BACHELOR JEWELLERY DESIGN
The Jewellery Design Department of St Lucas University College of Art and Design Antwerp approaches jewellery from the perspective of the relation between the individual and the object. Jewels are not only worn for their decorative qualities, but also express how people give shape to their lives. A jewel can function as a social symbol, as an expression of human vanity, as a repository of personal memories, or as an artistic means for the maker.
The department pays close attention to jewellery’s underlying purposes and explores their characteristics. By explicitly relating the discipline to social sciences like sociology, theology, material anthropology or ‘design cultures’, students learn how to establish connections between jewellery and current trends in science, economics, culture and society.
A complex and fast-changing world needs people that can handle creative processes. To be able to meet this complexity, it is necessary to be independent, to formulate your own positions and remain true to yourself. The department is well aware of this reality and that is why it focuses heavily on the development of the students’ identity.
We not only pass on an attitude of responsibility and an inquiring mentality to students, but we also teach them to trust their instincts. The department believes it is important
to stimulate concentration and creativity by means of physical exercises. Movement sharpens the individual’s attention and awareness and as a result, new, unexpected images can almost literally be ‘experienced’. Both the force of intuition and the conscious mobilization of our bodily energy make it possible to open up other, deeper layers of the imagination. The introduction of body and meditation exercises is not only new for the department, but is also exceptional within visual arts education.
For students to be able to respond appropriately to the issues of our times, the department will confront them with the various facets of the discipline in its entirety.
The curriculum is intentionally thematic: a team of permanent lecturers determines the content and organization of the curriculum. Several visiting lecturers are also involved in each project, whether practitioners or theorists. Through discussion and dialogue, these lecturers stimulate the students’ learning process; they teach them how to connect theory and practice, thanks to which students literally acquire the theory ‘in their fingers’.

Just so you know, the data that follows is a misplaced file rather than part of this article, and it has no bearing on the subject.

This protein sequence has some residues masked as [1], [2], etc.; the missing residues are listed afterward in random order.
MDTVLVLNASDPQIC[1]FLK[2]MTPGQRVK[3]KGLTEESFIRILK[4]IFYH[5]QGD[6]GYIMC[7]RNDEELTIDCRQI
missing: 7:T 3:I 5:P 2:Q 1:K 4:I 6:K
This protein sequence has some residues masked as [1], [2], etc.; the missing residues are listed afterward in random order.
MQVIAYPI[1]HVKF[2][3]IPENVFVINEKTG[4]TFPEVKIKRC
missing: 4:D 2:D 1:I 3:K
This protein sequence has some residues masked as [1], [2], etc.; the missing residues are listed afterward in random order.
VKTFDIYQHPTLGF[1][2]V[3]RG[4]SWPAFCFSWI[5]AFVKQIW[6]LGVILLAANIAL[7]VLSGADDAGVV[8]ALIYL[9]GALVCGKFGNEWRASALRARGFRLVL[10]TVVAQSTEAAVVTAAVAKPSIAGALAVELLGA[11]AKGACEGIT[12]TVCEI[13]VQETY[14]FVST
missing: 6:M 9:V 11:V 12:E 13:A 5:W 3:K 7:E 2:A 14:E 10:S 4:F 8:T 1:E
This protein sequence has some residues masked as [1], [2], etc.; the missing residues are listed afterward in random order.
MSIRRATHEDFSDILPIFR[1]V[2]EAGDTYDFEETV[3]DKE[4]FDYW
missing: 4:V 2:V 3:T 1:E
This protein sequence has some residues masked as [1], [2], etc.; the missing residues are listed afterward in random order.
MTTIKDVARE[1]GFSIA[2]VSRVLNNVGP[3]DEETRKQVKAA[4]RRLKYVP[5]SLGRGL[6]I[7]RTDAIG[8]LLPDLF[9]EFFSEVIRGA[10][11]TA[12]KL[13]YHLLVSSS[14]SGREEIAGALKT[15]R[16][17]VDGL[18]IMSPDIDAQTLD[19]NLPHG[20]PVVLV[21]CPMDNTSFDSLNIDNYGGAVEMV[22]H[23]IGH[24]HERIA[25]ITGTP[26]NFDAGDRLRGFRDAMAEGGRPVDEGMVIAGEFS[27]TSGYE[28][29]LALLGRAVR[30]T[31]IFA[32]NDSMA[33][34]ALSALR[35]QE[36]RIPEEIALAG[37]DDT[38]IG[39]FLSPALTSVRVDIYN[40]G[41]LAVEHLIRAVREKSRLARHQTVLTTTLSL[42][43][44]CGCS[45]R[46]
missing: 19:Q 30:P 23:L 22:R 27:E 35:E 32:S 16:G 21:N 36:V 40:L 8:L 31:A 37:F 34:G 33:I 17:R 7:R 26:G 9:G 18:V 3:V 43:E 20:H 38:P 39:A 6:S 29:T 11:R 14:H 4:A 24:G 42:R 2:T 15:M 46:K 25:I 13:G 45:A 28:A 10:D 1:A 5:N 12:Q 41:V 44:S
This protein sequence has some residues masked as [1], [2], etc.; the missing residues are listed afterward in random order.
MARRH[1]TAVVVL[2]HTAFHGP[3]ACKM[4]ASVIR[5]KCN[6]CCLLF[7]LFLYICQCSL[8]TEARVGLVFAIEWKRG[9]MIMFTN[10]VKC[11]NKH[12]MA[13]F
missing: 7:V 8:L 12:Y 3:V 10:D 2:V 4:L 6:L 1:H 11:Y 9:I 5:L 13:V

Each project starts out from a specific context. That can be a target group or a social phenomenon, a collaboration with companies or interaction with other disciplines, or it can proceed from the functional or inherent aspects of jewels. Acquiring new techniques and handling different materials are also part of a project. Technique and material are indissolubly linked to image and content. Making becomes thinking. In this way students also explore technical aspects from the perspective of content, and learn in a short time how to generate ideas and how to realize them.
Students carefully document important stages in the work process by making use of various media such as photography and film. The presentation and restoration of works are developed at length in the conclusion of the project.
Thanks to this thematic methodology, students very naturally link their own design process to different work methods and research strategies. It ultimately involves a ‘total experience’ composed of both reflection and intuition. The training imparts different frameworks, but the student is free to choose. An academic training implies that students find their own criteria and can work independently. This helps develop an open attitude thanks to which graduates can work with others and find their own way in the world.
Head of the Jewellery Design Department
"Classes in the Jewellery Design Department are very free and open, and you can try out anything that crosses your mind. There really are no limits. You just have to make things and that can be anything. They teach you how to take a broader view on the material and form and content, and especially that content is very important."
Jelissa Alfaro Ponce — BA3 — Jewellery Design